The revelation Permuted Press was going to be sold didn't fill me with dread. After all, Jacob Kier was an author primarily and selling his company was something which would improve the lot for authors who worked with him. They would get greater exposure and more money devoted to making sure their books got into the hands of readers. This was a contrary viewpoint to doom-and-gloom posters on the soon-to-be-no-more forums who predicted Permuted Press was about to go belly up.
If you want to see what Jacob Kier has been up to since then, I recommend you pick up The Pen Name (see my review). I won't say what his relationship to that book is but it's a wonderfully dark and twisted story about an author eaten alive by his publisher.
Anyway, I submitted Esoterrorism to Permuted Press and I waited.
And I waited.
And I waited some more.
Amusingly, my first interaction with Permuted Press' new overlord was a rejection letter but not for Esoterorrism. It turns out, much to my surprise, The Rules of Supervillainy had been accepted for publication by Jacob Kier but the new owners were reversing that decision. They had no interest in "superhero" novels and were kind of annoyed they had an acceptance for a book they didn't want.
I was okay with this because The Rules of Supervillainy needed a lot of rewrites.
Hell, I'd forgotten I'd even submitted it.
(I was still suffering from "your old books suck, only new books are awesome"-itis).
Still, I was hoping they'd be interested in Esoterrorism.
Six months later.
Yes, yes, they are!
If I'm making the new owners seem callous, please understand I thought anything but of them. It turned out the Faceless Overlords actually did have a face and that was Michael L. Wilson.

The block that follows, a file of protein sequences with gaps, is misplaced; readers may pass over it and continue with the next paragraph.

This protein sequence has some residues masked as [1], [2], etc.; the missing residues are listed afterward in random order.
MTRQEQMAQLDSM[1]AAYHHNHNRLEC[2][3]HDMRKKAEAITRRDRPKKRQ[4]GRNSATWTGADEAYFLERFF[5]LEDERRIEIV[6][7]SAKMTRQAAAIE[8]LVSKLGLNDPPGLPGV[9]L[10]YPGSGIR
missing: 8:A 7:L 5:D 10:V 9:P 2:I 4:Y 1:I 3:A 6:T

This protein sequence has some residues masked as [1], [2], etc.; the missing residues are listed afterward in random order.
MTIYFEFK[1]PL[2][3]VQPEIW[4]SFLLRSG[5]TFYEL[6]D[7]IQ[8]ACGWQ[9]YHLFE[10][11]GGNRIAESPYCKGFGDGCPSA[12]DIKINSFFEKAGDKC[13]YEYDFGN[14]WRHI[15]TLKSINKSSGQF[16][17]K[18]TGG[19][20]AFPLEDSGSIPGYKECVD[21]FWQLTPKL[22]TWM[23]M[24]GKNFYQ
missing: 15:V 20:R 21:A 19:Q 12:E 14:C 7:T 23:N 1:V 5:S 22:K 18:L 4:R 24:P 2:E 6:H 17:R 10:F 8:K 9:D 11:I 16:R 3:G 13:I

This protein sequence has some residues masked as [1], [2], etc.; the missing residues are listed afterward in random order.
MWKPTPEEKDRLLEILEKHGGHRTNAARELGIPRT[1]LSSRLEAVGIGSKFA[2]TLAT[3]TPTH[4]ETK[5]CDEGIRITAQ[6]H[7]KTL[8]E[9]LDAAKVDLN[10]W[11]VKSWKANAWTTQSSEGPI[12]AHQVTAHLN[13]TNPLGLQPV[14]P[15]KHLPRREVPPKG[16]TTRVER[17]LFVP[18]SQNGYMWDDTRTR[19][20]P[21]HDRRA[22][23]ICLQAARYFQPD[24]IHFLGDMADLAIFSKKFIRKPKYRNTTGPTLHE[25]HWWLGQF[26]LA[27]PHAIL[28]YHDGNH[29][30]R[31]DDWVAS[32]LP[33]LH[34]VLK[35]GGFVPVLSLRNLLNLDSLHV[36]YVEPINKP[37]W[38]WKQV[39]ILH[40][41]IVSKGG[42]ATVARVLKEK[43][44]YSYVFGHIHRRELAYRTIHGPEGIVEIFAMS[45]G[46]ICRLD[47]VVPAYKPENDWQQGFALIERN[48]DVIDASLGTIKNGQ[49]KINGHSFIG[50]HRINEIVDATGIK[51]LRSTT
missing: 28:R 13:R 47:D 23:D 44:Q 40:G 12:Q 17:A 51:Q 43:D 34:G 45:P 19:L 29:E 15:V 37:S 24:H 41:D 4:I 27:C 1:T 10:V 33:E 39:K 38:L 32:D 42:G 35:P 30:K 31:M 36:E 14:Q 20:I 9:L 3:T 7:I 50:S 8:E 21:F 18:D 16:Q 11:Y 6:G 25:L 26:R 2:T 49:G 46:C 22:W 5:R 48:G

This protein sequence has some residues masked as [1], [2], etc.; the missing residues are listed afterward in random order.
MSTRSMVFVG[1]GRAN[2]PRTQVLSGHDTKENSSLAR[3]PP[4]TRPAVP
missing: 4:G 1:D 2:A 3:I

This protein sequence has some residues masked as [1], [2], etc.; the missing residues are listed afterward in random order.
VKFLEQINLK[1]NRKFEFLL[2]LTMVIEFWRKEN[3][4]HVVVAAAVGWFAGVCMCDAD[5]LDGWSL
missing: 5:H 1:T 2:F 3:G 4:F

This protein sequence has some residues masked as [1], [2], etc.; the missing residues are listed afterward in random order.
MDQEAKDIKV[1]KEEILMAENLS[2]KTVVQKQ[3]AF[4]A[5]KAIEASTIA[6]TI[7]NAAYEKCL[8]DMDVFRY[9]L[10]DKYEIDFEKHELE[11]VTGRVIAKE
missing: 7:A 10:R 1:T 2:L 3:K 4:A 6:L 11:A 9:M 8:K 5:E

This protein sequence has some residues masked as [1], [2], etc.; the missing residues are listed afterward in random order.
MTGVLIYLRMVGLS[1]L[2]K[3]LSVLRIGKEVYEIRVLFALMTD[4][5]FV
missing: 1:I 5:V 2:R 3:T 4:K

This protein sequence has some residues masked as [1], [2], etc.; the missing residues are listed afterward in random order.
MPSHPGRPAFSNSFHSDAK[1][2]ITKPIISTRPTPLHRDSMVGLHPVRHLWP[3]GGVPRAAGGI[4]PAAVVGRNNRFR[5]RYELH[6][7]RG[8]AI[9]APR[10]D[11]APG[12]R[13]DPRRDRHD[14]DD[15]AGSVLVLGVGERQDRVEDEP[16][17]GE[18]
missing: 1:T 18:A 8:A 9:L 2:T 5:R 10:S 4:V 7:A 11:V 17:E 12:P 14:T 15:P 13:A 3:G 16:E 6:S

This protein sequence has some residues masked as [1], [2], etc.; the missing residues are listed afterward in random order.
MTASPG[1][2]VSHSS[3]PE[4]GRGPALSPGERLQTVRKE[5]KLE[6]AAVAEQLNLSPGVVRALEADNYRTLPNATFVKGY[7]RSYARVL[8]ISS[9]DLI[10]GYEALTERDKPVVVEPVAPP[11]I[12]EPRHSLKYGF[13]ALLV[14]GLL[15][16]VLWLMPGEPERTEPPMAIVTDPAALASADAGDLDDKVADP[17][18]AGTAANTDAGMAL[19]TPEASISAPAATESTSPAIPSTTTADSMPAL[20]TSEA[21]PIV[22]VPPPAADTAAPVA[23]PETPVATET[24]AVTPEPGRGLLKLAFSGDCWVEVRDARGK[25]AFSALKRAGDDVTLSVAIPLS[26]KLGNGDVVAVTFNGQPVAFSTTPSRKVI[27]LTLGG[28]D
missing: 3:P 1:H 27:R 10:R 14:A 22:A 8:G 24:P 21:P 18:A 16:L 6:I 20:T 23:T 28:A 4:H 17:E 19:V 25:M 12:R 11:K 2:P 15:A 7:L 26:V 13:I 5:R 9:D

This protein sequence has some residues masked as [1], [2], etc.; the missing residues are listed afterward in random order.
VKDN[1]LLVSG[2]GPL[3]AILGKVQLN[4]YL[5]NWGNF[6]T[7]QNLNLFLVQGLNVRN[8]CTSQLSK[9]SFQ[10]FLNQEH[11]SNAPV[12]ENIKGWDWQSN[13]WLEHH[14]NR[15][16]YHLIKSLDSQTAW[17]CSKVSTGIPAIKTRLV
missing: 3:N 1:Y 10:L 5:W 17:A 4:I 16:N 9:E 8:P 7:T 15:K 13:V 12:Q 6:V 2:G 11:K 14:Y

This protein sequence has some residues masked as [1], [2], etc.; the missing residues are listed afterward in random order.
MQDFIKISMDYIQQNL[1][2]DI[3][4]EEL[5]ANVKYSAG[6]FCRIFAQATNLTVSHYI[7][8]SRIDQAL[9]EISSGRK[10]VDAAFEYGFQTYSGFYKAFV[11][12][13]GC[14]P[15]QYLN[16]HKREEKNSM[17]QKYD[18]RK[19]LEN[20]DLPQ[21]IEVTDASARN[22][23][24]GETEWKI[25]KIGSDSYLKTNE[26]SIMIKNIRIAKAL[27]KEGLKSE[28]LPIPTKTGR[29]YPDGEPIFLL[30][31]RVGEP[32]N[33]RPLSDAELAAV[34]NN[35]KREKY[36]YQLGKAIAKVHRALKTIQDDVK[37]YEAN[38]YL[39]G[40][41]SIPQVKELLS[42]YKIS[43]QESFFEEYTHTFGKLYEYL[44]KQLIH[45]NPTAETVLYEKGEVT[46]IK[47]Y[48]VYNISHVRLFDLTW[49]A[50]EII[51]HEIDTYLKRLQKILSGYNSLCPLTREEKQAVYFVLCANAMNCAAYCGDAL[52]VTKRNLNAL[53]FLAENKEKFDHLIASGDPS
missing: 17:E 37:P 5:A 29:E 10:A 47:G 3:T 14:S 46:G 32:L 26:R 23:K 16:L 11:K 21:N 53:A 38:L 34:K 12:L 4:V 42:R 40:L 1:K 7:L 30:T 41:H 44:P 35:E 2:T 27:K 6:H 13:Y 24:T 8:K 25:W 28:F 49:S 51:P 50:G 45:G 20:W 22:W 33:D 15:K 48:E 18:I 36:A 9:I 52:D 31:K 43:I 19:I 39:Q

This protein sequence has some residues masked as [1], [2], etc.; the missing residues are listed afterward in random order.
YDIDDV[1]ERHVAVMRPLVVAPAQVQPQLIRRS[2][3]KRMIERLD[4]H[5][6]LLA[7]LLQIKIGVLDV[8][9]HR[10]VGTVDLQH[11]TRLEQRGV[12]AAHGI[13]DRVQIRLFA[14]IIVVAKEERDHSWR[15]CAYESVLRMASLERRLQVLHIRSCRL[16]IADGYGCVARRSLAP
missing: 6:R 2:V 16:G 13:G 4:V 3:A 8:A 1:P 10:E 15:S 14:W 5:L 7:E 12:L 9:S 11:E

Michael was a former social media hawk (he worked for Taylor Swift at one point) who was part of Permuted Press' buy-out because he and his fellows were tired of the big company rat race--yet wanted to continue publishing what they loved. They'd bought Permuted Press because it was an established presence in the indie scene with a noted catalogue they wanted to expand.
How would I like to be a part of that?
Sure, I said!
This was about the time that New PermutedTM revealed their goal. They were going to take the indie out of independent Press and make us a part of the big pleasures. Which, if not part of the big five publishers, would be still in their weight class.
Albeit, Glass Joe for Punch Out! fans.
We would have Permuted Platinum.
Permuted Platinum was a program designed by the new owners to reach deep into their pockets and pull out the dough necessary to pay for physical print runs which would end up in Barnes and Noble, Books-A-Million, and other major chains.
With the closing of Borders, it was unlikely I'd get to see Permuted books in my local bookstores (which no longer existed), but it was the very definition of "the big time" for a lot of authors. If not published by Warner Brothers or Fox, you'd at least be New Line Cinema back when it was making Freddy Krueger.
Now there's a catch to all of this. Permuted Platinum wasn't the "Standard Rich and Famous Contract" offered the Muppets (and I'd be a dumbass to get into WRITING to be rich and famous--that doesn't happen until you sell your books to Hollywood).
It was only for already-successful books published by Permuted Press or ones they really believed in. Michael L. Wilson was very clear about all of this.
I'd like to stop and say I like Michael. He's a stand-up guy. The man wouldn't be in charge of Permuted Press if he didn't believe in publishing scary, spooky, and horrific stuff. He got put in a nasty position later on but I never felt he was an absentee owner or publisher. Any guy who buys an open bar for his authors BEFORE delivering bad news, at least has his priorities straight.
But we'll get to that in part 3.